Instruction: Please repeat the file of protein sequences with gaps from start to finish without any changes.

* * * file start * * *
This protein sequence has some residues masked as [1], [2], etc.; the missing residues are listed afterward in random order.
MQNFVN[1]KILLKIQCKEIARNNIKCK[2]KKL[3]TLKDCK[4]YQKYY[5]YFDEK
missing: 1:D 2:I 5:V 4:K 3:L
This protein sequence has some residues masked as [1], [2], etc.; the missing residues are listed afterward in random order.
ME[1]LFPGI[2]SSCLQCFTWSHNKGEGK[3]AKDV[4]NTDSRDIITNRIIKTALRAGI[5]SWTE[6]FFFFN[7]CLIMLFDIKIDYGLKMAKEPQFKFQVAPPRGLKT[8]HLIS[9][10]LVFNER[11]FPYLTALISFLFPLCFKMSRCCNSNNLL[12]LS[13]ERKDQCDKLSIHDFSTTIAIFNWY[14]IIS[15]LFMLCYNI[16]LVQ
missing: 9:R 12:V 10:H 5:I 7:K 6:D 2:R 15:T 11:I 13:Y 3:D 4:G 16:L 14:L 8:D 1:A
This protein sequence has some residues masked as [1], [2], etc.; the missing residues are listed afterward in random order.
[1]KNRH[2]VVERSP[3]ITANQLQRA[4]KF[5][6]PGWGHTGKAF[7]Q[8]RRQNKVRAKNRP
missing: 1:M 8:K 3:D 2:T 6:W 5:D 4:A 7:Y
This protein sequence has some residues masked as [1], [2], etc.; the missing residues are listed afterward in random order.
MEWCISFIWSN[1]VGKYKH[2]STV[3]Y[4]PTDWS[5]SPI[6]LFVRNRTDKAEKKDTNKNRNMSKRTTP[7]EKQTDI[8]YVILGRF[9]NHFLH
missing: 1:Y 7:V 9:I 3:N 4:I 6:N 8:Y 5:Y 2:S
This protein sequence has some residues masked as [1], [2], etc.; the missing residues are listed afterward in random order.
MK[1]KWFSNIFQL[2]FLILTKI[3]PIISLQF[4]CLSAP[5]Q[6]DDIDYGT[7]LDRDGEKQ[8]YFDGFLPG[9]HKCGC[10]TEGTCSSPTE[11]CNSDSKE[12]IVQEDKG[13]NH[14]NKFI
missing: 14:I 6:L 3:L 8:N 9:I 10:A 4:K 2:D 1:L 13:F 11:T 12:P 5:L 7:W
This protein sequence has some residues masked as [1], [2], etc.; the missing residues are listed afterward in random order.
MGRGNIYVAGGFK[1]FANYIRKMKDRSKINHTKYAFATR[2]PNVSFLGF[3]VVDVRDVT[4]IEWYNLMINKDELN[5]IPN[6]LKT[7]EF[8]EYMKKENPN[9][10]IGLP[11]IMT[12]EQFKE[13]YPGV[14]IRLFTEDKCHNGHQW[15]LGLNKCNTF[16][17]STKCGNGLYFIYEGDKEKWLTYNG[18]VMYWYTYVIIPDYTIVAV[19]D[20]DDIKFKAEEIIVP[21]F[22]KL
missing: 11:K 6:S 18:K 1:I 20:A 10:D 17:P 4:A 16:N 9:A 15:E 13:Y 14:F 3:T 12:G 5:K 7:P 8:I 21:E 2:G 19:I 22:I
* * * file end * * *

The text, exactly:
This protein sequence has some residues masked as [1], [2], etc.; the missing residues are listed afterward in random order.
MQNFVN[1]KILLKIQCKEIARNNIKCK[2]KKL[3]TLKDCK[4]YQKYY[5]YFDEK
missing: 1:D 2:I 5:V 4:K 3:L
This protein sequence has some residues masked as [1], [2], etc.; the missing residues are listed afterward in random order.
ME[1]LFPGI[2]SSCLQCFTWSHNKGEGK[3]AKDV[4]NTDSRDIITNRIIKTALRAGI[5]SWTE[6]FFFFN[7]CLIMLFDIKIDYGLKMAKEPQFKFQVAPPRGLKT[8]HLIS[9][10]LVFNER[11]FPYLTALISFLFPLCFKMSRCCNSNNLL[12]LS[13]ERKDQCDKLSIHDFSTTIAIFNWY[14]IIS[15]LFMLCYNI[16]LVQ
missing: 9:R 12:V 10:H 5:I 7:K 6:D 2:R 15:T 11:I 13:Y 3:D 4:G 16:L 14:L 8:D 1:A
This protein sequence has some residues masked as [1], [2], etc.; the missing residues are listed afterward in random order.
[1]KNRH[2]VVERSP[3]ITANQLQRA[4]KF[5][6]PGWGHTGKAF[7]Q[8]RRQNKVRAKNRP
missing: 1:M 8:K 3:D 2:T 6:W 5:D 4:A 7:Y
This protein sequence has some residues masked as [1], [2], etc.; the missing residues are listed afterward in random order.
MEWCISFIWSN[1]VGKYKH[2]STV[3]Y[4]PTDWS[5]SPI[6]LFVRNRTDKAEKKDTNKNRNMSKRTTP[7]EKQTDI[8]YVILGRF[9]NHFLH
missing: 1:Y 7:V 9:I 3:N 4:I 6:N 8:Y 5:Y 2:S
This protein sequence has some residues masked as [1], [2], etc.; the missing residues are listed afterward in random order.
MK[1]KWFSNIFQL[2]FLILTKI[3]PIISLQF[4]CLSAP[5]Q[6]DDIDYGT[7]LDRDGEKQ[8]YFDGFLPG[9]HKCGC[10]TEGTCSSPTE[11]CNSDSKE[12]IVQEDKG[13]NH[14]NKFI
missing: 14:I 6:L 3:L 8:N 9:I 10:A 4:K 2:D 1:L 13:F 11:T 12:P 5:L 7:W
This protein sequence has some residues masked as [1], [2], etc.; the missing residues are listed afterward in random order.
MGRGNIYVAGGFK[1]FANYIRKMKDRSKINHTKYAFATR[2]PNVSFLGF[3]VVDVRDVT[4]IEWYNLMINKDELN[5]IPN[6]LKT[7]EF[8]EYMKKENPN[9][10]IGLP[11]IMT[12]EQFKE[13]YPGV[14]IRLFTEDKCHNGHQW[15]LGLNKCNTF[16][17]STKCGNGLYFIYEGDKEKWLTYNG[18]VMYWYTYVIIPDYTIVAV[19]D[20]DDIKFKAEEIIVP[21]F[22]KL
missing: 11:K 6:S 18:K 1:I 20:A 10:D 17:P 4:A 16:N 9:A 15:E 13:Y 14:F 3:T 12:G 5:K 7:P 8:I 21:E 2:G 19:I 22:I